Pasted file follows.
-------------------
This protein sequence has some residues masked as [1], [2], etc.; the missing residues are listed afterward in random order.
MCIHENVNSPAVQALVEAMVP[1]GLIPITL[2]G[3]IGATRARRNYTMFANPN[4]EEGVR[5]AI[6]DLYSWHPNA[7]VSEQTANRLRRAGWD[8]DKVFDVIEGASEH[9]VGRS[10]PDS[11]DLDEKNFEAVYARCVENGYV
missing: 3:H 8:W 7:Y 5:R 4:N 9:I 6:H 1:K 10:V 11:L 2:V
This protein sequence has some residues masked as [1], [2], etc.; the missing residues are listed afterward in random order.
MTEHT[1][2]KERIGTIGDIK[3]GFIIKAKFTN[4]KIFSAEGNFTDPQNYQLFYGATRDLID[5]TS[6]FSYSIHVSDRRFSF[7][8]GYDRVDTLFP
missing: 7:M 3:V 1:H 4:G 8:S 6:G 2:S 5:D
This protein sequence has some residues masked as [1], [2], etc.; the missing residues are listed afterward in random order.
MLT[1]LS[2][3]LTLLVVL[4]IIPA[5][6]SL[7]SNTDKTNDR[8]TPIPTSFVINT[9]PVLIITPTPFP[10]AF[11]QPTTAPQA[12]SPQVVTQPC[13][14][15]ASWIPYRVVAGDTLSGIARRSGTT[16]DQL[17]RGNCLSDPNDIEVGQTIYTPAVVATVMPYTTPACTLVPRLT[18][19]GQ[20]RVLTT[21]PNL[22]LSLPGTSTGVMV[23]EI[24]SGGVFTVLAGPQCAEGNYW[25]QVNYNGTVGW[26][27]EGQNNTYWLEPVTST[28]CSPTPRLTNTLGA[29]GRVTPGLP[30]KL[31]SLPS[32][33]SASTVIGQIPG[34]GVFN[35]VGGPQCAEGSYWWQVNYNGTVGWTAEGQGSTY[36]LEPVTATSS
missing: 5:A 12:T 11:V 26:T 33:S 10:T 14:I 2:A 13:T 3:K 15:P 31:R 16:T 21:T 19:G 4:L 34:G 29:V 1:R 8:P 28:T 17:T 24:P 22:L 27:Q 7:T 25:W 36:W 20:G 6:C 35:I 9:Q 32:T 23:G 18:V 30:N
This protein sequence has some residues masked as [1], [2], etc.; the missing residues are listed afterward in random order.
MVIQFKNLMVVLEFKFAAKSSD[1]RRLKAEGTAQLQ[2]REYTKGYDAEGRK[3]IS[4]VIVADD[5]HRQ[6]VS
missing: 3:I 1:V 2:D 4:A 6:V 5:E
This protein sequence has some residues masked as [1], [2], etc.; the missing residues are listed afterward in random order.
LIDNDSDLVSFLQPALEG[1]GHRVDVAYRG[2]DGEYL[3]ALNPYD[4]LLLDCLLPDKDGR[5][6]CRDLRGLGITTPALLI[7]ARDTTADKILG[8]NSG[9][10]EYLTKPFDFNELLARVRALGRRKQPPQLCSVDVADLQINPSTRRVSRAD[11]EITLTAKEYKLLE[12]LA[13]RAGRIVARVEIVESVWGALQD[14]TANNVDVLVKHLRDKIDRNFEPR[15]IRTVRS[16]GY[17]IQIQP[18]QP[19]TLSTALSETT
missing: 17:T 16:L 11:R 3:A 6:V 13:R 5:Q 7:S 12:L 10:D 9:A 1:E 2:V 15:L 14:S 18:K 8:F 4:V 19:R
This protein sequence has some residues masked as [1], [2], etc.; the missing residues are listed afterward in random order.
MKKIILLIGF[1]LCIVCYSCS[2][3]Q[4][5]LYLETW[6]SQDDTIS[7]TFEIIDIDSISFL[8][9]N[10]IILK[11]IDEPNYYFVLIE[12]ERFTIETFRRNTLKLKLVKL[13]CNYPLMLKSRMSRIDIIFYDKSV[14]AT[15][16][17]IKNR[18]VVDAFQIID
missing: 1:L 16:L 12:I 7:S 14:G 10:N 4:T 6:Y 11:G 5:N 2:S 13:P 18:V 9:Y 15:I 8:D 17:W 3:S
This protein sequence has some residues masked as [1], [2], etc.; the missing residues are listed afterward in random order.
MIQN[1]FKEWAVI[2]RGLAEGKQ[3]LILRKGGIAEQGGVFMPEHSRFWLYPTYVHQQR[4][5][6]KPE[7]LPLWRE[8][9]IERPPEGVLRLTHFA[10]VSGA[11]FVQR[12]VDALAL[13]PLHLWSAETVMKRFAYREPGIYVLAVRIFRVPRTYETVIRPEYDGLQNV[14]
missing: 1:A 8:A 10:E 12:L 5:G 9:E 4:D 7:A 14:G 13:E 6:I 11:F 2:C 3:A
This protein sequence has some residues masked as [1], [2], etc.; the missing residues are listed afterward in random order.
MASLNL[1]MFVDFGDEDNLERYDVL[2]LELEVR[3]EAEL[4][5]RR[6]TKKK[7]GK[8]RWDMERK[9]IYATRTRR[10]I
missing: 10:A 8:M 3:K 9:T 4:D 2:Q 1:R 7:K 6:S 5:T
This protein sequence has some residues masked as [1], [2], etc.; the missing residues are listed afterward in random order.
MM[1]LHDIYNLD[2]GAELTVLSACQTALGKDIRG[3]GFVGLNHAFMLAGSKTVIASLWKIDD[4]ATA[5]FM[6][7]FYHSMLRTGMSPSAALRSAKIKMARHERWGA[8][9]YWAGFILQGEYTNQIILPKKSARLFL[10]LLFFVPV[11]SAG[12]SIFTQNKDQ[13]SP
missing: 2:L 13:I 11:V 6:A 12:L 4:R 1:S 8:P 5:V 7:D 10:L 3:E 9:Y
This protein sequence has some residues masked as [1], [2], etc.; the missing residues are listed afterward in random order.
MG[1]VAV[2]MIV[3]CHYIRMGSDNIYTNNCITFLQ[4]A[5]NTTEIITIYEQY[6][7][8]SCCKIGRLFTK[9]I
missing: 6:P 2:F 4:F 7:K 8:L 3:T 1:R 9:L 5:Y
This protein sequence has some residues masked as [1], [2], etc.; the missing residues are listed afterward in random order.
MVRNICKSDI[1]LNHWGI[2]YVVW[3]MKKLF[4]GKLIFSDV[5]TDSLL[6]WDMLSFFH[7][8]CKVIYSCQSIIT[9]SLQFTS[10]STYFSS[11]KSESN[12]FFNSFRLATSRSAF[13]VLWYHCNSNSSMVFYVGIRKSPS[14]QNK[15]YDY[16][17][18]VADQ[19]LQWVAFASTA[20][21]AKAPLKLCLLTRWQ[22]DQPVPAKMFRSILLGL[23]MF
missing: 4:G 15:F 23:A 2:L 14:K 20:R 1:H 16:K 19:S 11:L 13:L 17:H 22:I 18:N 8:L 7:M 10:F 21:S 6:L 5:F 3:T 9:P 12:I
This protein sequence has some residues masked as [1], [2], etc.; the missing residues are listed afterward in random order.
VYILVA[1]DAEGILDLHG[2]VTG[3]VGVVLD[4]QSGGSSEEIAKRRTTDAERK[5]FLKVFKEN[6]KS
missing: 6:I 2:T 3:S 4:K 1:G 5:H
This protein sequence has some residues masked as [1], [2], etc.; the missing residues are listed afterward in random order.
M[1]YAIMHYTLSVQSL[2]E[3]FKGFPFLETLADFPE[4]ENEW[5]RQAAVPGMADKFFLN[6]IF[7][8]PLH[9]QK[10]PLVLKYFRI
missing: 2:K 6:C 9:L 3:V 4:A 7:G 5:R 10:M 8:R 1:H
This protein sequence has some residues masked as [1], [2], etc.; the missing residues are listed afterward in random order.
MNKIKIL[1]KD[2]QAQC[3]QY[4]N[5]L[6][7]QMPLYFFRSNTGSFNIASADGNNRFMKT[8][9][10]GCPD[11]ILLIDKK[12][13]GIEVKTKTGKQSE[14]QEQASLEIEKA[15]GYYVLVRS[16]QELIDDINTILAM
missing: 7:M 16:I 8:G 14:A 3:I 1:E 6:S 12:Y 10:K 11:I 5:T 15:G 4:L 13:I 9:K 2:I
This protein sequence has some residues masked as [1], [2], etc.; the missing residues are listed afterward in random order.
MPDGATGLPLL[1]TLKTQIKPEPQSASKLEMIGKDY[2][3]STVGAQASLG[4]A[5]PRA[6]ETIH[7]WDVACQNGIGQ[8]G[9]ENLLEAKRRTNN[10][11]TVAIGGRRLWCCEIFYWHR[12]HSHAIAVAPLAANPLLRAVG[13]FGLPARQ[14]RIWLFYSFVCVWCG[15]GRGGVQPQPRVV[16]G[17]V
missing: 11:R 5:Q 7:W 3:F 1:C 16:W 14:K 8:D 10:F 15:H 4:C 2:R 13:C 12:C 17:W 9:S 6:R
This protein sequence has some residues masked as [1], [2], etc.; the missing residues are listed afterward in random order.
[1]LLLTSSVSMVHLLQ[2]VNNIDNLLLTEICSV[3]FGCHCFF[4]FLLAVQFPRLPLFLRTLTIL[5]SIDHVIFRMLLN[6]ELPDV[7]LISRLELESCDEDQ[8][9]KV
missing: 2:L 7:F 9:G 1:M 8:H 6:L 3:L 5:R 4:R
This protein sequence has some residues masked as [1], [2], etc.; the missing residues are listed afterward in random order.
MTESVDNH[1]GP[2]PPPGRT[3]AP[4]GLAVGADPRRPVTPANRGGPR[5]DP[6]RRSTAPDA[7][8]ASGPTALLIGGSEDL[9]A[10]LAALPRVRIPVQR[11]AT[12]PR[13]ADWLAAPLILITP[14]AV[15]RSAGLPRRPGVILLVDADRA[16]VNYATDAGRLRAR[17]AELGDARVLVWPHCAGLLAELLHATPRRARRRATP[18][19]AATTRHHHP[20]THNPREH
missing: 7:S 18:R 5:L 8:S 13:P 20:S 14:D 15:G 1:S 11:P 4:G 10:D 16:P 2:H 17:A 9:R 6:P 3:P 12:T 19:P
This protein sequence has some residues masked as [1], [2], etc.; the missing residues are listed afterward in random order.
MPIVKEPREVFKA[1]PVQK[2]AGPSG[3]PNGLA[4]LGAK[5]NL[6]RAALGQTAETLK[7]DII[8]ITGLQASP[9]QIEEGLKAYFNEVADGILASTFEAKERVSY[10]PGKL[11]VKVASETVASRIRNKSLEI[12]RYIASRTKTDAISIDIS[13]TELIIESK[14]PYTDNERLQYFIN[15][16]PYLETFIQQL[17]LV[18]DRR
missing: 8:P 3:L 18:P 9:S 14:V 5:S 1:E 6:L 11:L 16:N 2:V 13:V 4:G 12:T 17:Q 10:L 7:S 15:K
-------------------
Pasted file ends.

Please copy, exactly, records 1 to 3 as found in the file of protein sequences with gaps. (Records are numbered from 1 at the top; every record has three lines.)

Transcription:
This protein sequence has some residues masked as [1], [2], etc.; the missing residues are listed afterward in random order.
MCIHENVNSPAVQALVEAMVP[1]GLIPITL[2]G[3]IGATRARRNYTMFANPN[4]EEGVR[5]AI[6]DLYSWHPNA[7]VSEQTANRLRRAGWD[8]DKVFDVIEGASEH[9]VGRS[10]PDS[11]DLDEKNFEAVYARCVENGYV
missing: 3:H 8:W 7:Y 5:R 4:N 9:I 6:H 1:K 10:V 11:L 2:V
This protein sequence has some residues masked as [1], [2], etc.; the missing residues are listed afterward in random order.
MTEHT[1][2]KERIGTIGDIK[3]GFIIKAKFTN[4]KIFSAEGNFTDPQNYQLFYGATRDLID[5]TS[6]FSYSIHVSDRRFSF[7][8]GYDRVDTLFP
missing: 7:M 3:V 1:H 4:G 8:S 6:G 2:S 5:D
This protein sequence has some residues masked as [1], [2], etc.; the missing residues are listed afterward in random order.
MLT[1]LS[2][3]LTLLVVL[4]IIPA[5][6]SL[7]SNTDKTNDR[8]TPIPTSFVINT[9]PVLIITPTPFP[10]AF[11]QPTTAPQA[12]SPQVVTQPC[13][14][15]ASWIPYRVVAGDTLSGIARRSGTT[16]DQL[17]RGNCLSDPNDIEVGQTIYTPAVVATVMPYTTPACTLVPRLT[18][19]GQ[20]RVLTT[21]PNL[22]LSLPGTSTGVMV[23]EI[24]SGGVFTVLAGPQCAEGNYW[25]QVNYNGTVGW[26][27]EGQNNTYWLEPVTST[28]CSPTPRLTNTLGA[29]GRVTPGLP[30]KL[31]SLPS[32][33]SASTVIGQIPG[34]GVFN[35]VGGPQCAEGSYWWQVNYNGTVGWTAEGQGSTY[36]LEPVTATSS
missing: 5:A 12:T 11:V 26:T 33:S 10:T 14:I 2:A 13:T 3:K 15:P 31:R 16:T 21:T 19:G 4:L 34:G 29:V 1:R 8:P 28:T 17:T 24:P 22:L 27:Q 7:T 25:W 36:W 20:G 6:C 35:I 9:Q 32:T 23:G 18:V 30:N